That was the message shared by Dr. Richard Kendell with the Bountiful Exchange Club here last week.
Kendell, a Bountiful resident who serves as the commissioner of the state's higher education system, said the state needs an increasingly educated populace to build the state's economy, but increasing costs for education may stifle the effort. "It's an issue the state really hasn't confronted yet," he said.
While tuition in Utah still remains lower than the national average, it has increased at state institutions by 50 percent since 1998, Kendell told club members at their breakfast meeting, and he believes the state is eventually going to have to come up with more funding for higher education, or risk the state losing jobs and economic development to places like Boston, North Carolina or San Diego, where vast resources have been earmarked for research and development of the high-tech job market. He said in San Diego alone, there are some 14,000 bio-med businesses tied to the University of California at San Diego.
He offered several comparisons of tuition rates. For flagship institutions, which in Utah includes the University of Utah and Utah State University, tuition was $2,770 in 1998 and averaged $3,890 for the rest of the nation. By 2003, that rose to $3,646 in Utah, and $5,218 nationally.
The same figures, offered for comprehensive colleges such as Weber State University, tuition was $2,042 in Utah and an average of $3,025 nationally in 1998. By 2003, it was $2,632 in Utah, and $4,169 nationally.
And at the community college level, the 1998 tuition was $1,478 in Utah, compared to $1,638 nationally. By 2003, it had risen to $1,806 in Utah and $2,155 nationally.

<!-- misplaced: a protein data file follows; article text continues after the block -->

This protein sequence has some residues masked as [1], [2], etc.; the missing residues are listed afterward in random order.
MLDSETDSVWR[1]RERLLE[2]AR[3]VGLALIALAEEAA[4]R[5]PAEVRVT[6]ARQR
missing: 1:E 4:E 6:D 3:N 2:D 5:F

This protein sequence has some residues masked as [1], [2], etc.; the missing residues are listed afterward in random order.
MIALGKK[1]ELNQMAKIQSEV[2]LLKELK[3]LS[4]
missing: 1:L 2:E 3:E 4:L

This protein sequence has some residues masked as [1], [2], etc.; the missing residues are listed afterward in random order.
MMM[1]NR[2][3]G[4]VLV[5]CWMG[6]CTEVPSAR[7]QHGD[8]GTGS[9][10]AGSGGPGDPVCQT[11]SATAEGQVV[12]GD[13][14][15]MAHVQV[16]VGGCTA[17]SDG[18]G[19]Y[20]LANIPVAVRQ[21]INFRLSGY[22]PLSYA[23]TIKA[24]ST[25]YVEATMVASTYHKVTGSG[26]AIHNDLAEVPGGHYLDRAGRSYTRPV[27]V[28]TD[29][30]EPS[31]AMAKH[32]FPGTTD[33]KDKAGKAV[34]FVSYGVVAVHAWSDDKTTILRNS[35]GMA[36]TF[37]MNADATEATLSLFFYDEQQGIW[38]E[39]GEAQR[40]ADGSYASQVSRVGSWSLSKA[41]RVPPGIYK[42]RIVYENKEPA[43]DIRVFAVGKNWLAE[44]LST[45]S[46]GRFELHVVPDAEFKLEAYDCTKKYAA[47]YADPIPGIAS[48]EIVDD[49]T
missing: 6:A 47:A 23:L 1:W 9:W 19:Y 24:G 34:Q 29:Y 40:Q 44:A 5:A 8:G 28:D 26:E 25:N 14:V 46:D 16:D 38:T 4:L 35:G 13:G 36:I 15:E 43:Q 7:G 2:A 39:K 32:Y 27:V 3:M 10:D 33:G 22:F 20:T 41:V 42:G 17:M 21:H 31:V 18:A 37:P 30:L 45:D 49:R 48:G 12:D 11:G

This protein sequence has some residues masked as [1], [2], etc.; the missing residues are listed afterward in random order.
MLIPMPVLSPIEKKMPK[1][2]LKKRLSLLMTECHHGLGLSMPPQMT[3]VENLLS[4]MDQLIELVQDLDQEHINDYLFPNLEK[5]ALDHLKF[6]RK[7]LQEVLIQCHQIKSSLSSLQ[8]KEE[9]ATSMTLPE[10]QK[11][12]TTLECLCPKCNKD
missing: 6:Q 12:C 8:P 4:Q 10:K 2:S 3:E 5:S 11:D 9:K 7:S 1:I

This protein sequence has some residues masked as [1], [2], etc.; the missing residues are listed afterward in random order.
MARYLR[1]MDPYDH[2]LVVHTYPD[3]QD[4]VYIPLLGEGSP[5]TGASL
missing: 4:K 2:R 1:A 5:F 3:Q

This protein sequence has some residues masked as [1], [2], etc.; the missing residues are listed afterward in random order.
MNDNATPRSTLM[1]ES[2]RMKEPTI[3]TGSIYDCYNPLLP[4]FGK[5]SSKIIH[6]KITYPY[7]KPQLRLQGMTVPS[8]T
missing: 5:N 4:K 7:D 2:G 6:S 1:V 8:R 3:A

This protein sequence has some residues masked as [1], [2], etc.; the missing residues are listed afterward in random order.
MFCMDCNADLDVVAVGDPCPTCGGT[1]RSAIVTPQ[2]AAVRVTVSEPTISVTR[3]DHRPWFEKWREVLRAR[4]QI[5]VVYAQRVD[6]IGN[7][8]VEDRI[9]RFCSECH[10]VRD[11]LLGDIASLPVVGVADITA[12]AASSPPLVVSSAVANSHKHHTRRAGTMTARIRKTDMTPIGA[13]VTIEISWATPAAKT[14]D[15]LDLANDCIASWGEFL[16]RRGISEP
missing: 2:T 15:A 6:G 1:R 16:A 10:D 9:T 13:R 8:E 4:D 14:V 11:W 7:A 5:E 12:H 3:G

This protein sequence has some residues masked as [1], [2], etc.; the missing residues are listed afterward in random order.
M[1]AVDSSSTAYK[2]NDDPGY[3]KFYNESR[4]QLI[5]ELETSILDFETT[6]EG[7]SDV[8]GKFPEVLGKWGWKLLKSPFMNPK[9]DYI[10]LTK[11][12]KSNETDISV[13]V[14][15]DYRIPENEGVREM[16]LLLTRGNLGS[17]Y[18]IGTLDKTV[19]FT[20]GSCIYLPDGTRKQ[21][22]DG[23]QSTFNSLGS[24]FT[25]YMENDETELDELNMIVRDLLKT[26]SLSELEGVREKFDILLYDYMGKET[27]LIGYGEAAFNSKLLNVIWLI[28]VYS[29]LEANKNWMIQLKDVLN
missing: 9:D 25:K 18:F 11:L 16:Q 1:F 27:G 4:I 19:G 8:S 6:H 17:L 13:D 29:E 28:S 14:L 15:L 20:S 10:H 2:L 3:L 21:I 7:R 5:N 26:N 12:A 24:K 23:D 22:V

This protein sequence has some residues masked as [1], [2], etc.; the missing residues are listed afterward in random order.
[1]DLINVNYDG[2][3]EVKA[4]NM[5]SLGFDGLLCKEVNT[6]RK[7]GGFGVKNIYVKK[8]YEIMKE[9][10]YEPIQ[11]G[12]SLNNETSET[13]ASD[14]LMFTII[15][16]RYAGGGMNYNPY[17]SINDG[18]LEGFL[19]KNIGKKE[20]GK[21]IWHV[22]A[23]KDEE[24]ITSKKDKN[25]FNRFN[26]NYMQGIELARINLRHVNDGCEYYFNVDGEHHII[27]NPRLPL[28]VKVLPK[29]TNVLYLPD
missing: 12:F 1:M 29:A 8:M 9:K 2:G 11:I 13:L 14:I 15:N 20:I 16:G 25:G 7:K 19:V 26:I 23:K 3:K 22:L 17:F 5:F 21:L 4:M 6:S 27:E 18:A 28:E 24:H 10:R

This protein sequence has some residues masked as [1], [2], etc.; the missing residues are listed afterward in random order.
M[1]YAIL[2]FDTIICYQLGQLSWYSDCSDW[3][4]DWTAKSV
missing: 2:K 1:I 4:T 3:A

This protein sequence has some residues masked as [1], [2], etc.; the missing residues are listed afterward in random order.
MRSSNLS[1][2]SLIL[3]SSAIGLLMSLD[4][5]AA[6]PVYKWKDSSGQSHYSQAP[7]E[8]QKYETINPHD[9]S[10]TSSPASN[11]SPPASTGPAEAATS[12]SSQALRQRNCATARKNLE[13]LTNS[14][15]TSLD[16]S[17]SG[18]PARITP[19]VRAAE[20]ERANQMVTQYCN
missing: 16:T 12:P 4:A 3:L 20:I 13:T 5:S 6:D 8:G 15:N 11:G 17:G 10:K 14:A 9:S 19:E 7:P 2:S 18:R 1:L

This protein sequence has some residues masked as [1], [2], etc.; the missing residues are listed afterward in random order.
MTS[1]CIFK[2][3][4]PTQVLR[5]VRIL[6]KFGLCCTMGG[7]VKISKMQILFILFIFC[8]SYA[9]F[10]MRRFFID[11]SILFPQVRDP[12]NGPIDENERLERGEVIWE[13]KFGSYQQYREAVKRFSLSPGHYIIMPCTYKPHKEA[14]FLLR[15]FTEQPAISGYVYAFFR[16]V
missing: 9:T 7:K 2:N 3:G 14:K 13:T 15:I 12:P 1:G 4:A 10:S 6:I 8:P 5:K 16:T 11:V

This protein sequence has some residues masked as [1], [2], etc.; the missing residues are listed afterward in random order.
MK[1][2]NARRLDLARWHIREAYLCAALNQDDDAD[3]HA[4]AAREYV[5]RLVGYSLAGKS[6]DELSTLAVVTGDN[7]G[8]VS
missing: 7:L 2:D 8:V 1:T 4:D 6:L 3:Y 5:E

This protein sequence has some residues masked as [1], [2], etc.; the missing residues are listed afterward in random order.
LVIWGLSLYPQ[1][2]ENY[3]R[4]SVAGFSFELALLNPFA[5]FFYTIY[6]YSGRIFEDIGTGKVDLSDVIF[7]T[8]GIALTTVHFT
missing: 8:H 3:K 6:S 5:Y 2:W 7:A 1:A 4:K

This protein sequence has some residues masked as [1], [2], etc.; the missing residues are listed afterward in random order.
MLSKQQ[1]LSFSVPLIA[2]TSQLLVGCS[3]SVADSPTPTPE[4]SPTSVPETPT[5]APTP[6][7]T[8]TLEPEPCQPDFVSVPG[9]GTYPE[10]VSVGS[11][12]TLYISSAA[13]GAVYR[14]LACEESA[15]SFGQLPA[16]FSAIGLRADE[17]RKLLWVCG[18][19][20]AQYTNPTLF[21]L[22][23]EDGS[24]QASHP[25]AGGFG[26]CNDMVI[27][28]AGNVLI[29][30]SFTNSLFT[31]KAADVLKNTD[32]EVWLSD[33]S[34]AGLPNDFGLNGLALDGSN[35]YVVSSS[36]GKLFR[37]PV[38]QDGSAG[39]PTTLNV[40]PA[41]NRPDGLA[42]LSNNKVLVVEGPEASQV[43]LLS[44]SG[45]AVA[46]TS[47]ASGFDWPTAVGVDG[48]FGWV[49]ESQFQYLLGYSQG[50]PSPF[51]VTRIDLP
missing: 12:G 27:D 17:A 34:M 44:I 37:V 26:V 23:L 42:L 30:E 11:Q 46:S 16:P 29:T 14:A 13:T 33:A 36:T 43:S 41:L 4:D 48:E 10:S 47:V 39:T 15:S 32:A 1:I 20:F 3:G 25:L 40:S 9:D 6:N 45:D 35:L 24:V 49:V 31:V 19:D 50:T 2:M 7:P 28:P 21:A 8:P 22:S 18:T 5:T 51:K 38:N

The number of students in Utah attending college will also increase exponentially. Currently, there are just under 115,000 students in the state's higher education system, by 2012-2013, it is expected to rise to 144,800 students -- a gain of 30,000 students in 10 years. Kendell said the U of U isn't expected to grow that much, but growth will more likely happen on a community college level, such as at Utah Valley State College, where enrollment could grow to as many as 40,000 students.
Kendell said the trend is that for a student to afford college today, they must take out a loan.
"The average student loan today is $12,000-$14,000. It's a bad policy in my view that a student can't go to school unless they have a loan," Kendell said, but if that's what it takes, Kendell said that money invested in education is "better than driving a new car" he said, with apologies to one club member who sells cars. "It's (higher education) in the best interest of everybody," he said.
If there's a positive side to student loans, it's that students can borrow for as little as 2 percent interest from the state's student loan program, which processes a half billion dollars in loans yearly. The state can bond for the money at low rates, pay expenses to keep the program running and pay the rest back to the federal government. While the loans to students aren't offered at 2 percent, if a student pays the loan back within a specific time period, it can drop by one half of a percent and if they make payments via automatic withdrawal, it can be reduced another percent.
Kendell said that Gov. Olene Walker has appointed a panel to look at taxes. Part of what they are charged to examine is how the state will be able to afford to fund higher education.
"It's obvious we need to build the economy, but we can't build it on service jobs," Kendell said.
Some of the solution can be seen in work being done by research and development universities such as U of U and USU which bring in millions yearly to higher education.
If a solution is found, Kendell said, "college tuition could moderate, otherwise, it could go up by another 50 percent."